03-30-2011, 05:33 PM
  #26
Trained
What many people forget is that a One Rein Stop has to be taught to a horse and practiced for there to be any chance of it working. A horse can run just about as fast with its head cranked around as it can with it straight it just can't see very well. The way people get hurt in runaways is by falling off when the horse gets to a fence and turns suddenly or when the horse falls down or crashes into something. I have ridden horses that can flat out RUN and as long as they stayed standing and I stayed on I was perfectly safe. If I get a horse that likes to run off I want fairly easy terrain preferebly uphill and no fences in front of me for at least a half mile. Very few horses are fit enough to run more than a quarter mile full out without running out of steam. I would bet most draft crosses wouldn't make it 500 yards if they were really giving it thier all.
     
    03-30-2011, 05:36 PM
  #27
Trained
Quote:
Originally Posted by kevinshorses    
What many people forget is that a One Rein Stop has to be taught to a horse and practiced for there to be any chance of it working. A horse can run just about as fast with its head cranked around as it can with it straight it just can't see very well.

Geez Kevin. We're talking pulley rein on this thread. Please don't confuse her with the one rein stop. Two very different manuevers.
     
    03-30-2011, 07:36 PM
  #28
Trained
Quote:
Originally Posted by MyBoyPuck    
Geez Kevin. We're talking pulley rein on this thread. Please don't confuse her with the one rein stop. Two very different manuevers.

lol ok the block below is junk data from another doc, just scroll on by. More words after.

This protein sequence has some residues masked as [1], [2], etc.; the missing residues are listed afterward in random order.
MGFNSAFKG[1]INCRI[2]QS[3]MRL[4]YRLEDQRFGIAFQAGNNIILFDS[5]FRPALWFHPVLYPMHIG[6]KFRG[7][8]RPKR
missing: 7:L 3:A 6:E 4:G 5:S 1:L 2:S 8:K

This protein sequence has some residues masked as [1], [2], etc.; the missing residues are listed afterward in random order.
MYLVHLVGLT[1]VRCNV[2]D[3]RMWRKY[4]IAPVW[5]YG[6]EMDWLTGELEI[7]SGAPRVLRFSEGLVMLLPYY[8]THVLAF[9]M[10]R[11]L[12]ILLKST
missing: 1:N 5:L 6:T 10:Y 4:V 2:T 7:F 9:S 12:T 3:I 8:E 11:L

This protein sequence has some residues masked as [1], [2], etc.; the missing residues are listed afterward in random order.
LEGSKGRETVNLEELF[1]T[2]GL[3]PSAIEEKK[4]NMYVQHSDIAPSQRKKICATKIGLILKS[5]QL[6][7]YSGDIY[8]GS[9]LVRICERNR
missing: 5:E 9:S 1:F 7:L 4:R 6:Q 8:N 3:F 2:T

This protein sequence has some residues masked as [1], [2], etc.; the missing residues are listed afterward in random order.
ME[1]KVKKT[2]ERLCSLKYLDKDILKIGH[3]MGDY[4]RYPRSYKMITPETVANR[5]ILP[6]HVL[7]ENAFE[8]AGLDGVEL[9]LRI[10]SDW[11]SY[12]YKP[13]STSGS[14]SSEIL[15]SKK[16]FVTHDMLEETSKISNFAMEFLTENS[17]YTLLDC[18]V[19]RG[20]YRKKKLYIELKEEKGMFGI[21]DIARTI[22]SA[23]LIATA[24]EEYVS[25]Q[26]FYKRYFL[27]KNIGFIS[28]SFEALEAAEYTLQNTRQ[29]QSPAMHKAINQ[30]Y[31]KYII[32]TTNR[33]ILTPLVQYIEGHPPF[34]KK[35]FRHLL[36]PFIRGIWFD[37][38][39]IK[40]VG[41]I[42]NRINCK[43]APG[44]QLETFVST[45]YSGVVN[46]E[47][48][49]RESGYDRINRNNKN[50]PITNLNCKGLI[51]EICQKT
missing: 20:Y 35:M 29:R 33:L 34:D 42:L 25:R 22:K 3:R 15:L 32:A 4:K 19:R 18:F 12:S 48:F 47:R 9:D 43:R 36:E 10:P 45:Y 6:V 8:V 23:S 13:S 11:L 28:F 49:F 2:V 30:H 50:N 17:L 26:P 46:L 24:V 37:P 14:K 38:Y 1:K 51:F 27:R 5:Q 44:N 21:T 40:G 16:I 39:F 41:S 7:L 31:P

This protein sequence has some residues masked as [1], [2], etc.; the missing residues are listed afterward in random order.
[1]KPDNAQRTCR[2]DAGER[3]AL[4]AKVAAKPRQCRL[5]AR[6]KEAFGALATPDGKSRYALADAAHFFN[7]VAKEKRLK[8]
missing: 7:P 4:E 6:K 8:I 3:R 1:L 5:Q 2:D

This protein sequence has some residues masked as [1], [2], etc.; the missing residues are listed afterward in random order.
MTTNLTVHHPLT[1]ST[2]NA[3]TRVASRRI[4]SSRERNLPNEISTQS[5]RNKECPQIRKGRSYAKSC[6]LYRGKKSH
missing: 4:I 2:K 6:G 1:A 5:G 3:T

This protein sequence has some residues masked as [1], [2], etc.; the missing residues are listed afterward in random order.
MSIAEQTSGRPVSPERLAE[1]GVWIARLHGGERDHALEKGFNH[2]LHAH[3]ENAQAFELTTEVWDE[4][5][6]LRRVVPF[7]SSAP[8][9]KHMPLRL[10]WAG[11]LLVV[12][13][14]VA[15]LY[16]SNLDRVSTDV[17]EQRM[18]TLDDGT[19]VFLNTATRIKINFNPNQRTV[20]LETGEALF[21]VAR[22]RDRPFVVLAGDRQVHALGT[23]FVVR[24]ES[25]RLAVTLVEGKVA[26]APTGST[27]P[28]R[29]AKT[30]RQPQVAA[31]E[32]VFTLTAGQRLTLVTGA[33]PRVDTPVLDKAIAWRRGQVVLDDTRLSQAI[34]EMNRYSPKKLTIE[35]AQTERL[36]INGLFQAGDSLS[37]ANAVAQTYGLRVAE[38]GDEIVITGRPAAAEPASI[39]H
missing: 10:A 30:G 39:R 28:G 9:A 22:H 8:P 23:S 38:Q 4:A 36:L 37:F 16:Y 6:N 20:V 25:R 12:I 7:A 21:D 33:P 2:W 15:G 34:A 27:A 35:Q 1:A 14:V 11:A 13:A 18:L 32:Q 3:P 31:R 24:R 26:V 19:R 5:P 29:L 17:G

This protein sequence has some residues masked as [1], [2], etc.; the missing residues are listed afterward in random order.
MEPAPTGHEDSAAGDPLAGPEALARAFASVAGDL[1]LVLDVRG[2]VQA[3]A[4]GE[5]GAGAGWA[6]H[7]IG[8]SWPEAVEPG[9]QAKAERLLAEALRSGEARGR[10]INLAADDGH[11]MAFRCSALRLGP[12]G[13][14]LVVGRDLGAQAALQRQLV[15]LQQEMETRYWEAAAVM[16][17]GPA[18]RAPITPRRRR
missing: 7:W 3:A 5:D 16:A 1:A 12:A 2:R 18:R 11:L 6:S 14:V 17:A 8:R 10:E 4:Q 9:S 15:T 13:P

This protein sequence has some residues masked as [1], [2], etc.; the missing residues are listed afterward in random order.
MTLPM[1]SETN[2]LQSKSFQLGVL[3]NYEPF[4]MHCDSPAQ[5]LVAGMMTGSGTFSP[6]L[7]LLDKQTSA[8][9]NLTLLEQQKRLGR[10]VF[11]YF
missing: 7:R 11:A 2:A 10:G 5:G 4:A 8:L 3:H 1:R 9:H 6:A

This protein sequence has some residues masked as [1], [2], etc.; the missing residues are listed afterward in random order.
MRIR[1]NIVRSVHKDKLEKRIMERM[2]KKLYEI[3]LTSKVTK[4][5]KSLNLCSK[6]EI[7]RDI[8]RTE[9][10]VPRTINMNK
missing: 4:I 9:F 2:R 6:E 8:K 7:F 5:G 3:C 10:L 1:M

Others have suggested teaching the one rein stop as well, so there is not confusion here...there are indeed two different methods being discussed in this thread.

And I agree with Kevin; regardless of which method the OP chooses, it has to be 'taught' in order to work (I would go with ORS myself, not the pulley...)
     
    03-30-2011, 07:44 PM
  #29
Trained
I just get worried when I see to two methods being used interchangeably. One rein stop and pulley rein are for very different circumstances. One is for a horse who has not yet gotten into full gear involves substantial bend while the other is for a bolt in progress and keeps the horse straight while being applied. Using the wrong one can result in disaster. I just hope people are clear that they are not both for the same purpose.
     
    03-30-2011, 08:17 PM
  #30
Trained
A ORS can be used to stop a buck or bolt before it even happens, so not necessarily for 'different circumstances'. I don't know how many times an effective ORS has saved my butt on a green horse, simply because he understands what grabbing up that one rein means, even when he is in 'mid flight mode'.

I have used ORS for a bolt in progress as well, too, but obviously you don't grab the rein right to the hip immediately; you MUST slow the horse down some by getting him into a circle first, then get him to use the ORS once he is slowed some; again, I have used it for the bolt too, but it has to be used differently than when you are executing in a controlled environment where the horse is calm and for the most part collected in his gaits. HOWEVER...if it is life or death we are talking about, as in this thread (where the horse is crossing roads in his flight), I would rather execute the ORS as quickly as I could, than to have the horse continue running and kill us both.

IF I am in an area where it is safe to make the horse run...then by all means, I will make him run, and make him wish he'd never taken off in the first place; but this is not always possible, so you HAVE to have a 'stop' procedure you can rely on as well.